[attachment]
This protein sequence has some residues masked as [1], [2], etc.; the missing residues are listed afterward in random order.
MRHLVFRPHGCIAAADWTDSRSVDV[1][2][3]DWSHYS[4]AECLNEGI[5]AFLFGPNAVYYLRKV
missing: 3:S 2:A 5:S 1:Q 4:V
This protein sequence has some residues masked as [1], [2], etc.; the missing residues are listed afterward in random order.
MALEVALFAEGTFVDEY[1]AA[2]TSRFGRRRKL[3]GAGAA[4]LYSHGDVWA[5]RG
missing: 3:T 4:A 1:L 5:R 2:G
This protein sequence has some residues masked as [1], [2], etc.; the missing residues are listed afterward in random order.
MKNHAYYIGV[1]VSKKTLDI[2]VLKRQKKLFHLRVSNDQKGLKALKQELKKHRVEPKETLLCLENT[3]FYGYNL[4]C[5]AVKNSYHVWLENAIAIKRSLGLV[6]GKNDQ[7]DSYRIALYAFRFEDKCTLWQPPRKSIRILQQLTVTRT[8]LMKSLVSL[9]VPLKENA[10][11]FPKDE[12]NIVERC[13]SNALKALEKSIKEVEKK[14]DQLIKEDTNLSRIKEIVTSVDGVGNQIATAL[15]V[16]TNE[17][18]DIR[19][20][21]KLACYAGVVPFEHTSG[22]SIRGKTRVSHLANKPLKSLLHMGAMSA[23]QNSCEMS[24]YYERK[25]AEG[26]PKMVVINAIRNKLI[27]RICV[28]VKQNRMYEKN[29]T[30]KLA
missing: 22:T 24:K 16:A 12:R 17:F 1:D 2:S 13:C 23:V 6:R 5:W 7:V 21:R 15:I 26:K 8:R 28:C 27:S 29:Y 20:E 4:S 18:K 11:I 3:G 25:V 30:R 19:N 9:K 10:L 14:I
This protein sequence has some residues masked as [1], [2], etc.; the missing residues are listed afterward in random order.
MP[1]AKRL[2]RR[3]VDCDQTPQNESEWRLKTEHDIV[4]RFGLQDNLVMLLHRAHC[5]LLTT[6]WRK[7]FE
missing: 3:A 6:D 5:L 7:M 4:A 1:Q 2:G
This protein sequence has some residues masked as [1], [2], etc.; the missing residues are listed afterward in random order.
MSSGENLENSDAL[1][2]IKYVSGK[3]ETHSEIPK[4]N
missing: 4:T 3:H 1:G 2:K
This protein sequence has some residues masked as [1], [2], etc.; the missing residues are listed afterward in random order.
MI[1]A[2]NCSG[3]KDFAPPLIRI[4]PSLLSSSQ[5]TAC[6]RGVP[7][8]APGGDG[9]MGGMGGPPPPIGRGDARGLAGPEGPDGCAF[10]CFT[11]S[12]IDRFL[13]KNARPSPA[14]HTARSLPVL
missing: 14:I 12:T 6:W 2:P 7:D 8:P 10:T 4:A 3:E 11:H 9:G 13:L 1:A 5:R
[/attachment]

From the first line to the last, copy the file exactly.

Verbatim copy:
This protein sequence has some residues masked as [1], [2], etc.; the missing residues are listed afterward in random order.
MRHLVFRPHGCIAAADWTDSRSVDV[1][2][3]DWSHYS[4]AECLNEGI[5]AFLFGPNAVYYLRKV
missing: 3:S 2:A 5:S 1:Q 4:V
This protein sequence has some residues masked as [1], [2], etc.; the missing residues are listed afterward in random order.
MALEVALFAEGTFVDEY[1]AA[2]TSRFGRRRKL[3]GAGAA[4]LYSHGDVWA[5]RG
missing: 3:T 4:A 1:L 5:R 2:G
This protein sequence has some residues masked as [1], [2], etc.; the missing residues are listed afterward in random order.
MKNHAYYIGV[1]VSKKTLDI[2]VLKRQKKLFHLRVSNDQKGLKALKQELKKHRVEPKETLLCLENT[3]FYGYNL[4]C[5]AVKNSYHVWLENAIAIKRSLGLV[6]GKNDQ[7]DSYRIALYAFRFEDKCTLWQPPRKSIRILQQLTVTRT[8]LMKSLVSL[9]VPLKENA[10][11]FPKDE[12]NIVERC[13]SNALKALEKSIKEVEKK[14]DQLIKEDTNLSRIKEIVTSVDGVGNQIATAL[15]V[16]TNE[17][18]DIR[19][20][21]KLACYAGVVPFEHTSG[22]SIRGKTRVSHLANKPLKSLLHMGAMSA[23]QNSCEMS[24]YYERK[25]AEG[26]PKMVVINAIRNKLI[27]RICV[28]VKQNRMYEKN[29]T[30]KLA
missing: 22:T 24:K 16:A 12:R 17:F 1:D 2:S 13:C 23:V 6:R 5:W 7:V 21:R 15:I 26:K 8:R 28:C 27:S 29:Y 20:E 4:S 18:K 11:I 3:G 25:V 30:R 19:N 9:K 10:L 14:I
This protein sequence has some residues masked as [1], [2], etc.; the missing residues are listed afterward in random order.
MP[1]AKRL[2]RR[3]VDCDQTPQNESEWRLKTEHDIV[4]RFGLQDNLVMLLHRAHC[5]LLTT[6]WRK[7]FE
missing: 3:A 6:D 5:L 7:M 4:A 1:Q 2:G
This protein sequence has some residues masked as [1], [2], etc.; the missing residues are listed afterward in random order.
MSSGENLENSDAL[1][2]IKYVSGK[3]ETHSEIPK[4]N
missing: 4:T 3:H 1:G 2:K
This protein sequence has some residues masked as [1], [2], etc.; the missing residues are listed afterward in random order.
MI[1]A[2]NCSG[3]KDFAPPLIRI[4]PSLLSSSQ[5]TAC[6]RGVP[7][8]APGGDG[9]MGGMGGPPPPIGRGDARGLAGPEGPDGCAF[10]CFT[11]S[12]IDRFL[13]KNARPSPA[14]HTARSLPVL
missing: 14:I 12:T 6:W 2:P 7:D 8:P 10:T 4:A 3:E 11:H 9:G 13:L 1:A 5:R